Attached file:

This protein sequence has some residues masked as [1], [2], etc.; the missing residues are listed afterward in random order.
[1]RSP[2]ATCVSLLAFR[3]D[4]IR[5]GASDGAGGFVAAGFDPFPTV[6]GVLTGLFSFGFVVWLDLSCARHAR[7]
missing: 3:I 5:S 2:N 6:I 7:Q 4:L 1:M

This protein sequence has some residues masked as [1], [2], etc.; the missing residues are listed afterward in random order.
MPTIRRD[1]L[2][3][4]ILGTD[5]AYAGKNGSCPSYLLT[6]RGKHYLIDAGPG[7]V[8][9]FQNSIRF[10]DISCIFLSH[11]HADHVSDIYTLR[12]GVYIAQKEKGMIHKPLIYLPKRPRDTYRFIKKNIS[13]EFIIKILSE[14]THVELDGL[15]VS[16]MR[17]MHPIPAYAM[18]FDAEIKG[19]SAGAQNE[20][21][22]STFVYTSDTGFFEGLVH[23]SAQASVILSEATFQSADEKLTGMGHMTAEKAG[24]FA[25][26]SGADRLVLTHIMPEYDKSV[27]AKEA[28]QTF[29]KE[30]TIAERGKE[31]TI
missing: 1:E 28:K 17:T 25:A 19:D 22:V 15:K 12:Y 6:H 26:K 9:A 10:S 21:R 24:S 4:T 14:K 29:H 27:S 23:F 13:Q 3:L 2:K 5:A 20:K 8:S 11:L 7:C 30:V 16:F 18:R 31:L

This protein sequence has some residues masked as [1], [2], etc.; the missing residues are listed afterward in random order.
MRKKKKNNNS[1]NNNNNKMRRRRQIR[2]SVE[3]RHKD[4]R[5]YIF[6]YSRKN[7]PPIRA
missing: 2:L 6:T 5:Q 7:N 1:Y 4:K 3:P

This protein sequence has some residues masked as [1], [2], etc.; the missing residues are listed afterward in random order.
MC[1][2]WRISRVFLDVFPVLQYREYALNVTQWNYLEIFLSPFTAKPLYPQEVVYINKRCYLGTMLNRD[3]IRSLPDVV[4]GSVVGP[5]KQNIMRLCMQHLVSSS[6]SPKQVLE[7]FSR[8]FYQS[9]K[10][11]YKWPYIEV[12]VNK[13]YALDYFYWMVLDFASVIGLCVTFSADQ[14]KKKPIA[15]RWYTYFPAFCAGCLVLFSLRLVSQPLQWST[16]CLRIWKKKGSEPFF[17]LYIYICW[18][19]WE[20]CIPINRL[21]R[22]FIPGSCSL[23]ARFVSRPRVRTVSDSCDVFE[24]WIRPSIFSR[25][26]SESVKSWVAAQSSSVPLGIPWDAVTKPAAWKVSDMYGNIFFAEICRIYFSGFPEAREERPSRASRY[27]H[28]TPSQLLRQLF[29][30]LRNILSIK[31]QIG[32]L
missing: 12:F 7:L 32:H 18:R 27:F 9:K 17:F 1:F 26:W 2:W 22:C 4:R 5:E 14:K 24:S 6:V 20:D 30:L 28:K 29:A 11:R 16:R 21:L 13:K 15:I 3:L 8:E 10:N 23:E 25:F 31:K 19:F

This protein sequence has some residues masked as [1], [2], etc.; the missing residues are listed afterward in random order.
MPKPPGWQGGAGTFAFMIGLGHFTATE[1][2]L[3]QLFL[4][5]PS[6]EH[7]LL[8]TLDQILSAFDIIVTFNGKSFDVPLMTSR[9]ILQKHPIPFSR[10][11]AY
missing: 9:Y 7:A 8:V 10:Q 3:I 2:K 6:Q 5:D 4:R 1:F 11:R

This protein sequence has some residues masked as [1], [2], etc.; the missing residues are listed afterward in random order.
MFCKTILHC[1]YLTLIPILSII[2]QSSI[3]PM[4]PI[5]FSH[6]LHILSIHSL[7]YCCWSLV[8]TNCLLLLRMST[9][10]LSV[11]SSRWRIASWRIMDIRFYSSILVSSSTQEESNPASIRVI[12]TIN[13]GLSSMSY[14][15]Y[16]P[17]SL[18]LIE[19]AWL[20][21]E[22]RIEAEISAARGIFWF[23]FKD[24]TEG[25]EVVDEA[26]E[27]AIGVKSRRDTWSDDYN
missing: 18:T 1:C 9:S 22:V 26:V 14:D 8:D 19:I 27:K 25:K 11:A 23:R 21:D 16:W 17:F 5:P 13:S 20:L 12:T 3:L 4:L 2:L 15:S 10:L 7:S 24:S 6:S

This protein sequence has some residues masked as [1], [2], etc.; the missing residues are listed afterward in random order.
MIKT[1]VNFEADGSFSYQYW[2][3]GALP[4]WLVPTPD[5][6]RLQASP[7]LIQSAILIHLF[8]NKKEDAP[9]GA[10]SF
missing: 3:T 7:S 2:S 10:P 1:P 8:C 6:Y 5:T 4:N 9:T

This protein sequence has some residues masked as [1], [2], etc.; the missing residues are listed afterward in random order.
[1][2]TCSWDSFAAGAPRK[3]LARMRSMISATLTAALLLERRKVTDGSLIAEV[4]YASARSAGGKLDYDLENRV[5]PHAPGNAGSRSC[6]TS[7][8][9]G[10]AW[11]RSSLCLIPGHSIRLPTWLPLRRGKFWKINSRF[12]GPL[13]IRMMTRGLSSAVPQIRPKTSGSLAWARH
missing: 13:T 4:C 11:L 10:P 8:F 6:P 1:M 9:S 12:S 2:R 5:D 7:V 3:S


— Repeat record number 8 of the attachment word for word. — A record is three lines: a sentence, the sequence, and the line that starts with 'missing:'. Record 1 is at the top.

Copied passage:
This protein sequence has some residues masked as [1], [2], etc.; the missing residues are listed afterward in random order.
[1][2]TCSWDSFAAGAPRK[3]LARMRSMISATLTAALLLERRKVTDGSLIAEV[4]YASARSAGGKLDYDLENRV[5]PHAPGNAGSRSC[6]TS[7][8][9]G[10]AW[11]RSSLCLIPGHSIRLPTWLPLRRGKFWKINSRF[12]GPL[13]IRMMTRGLSSAVPQIRPKTSGSLAWARH
missing: 13:T 4:C 11:L 10:P 8:F 6:P 1:M 9:S 12:S 2:R 5:D 7:V 3:S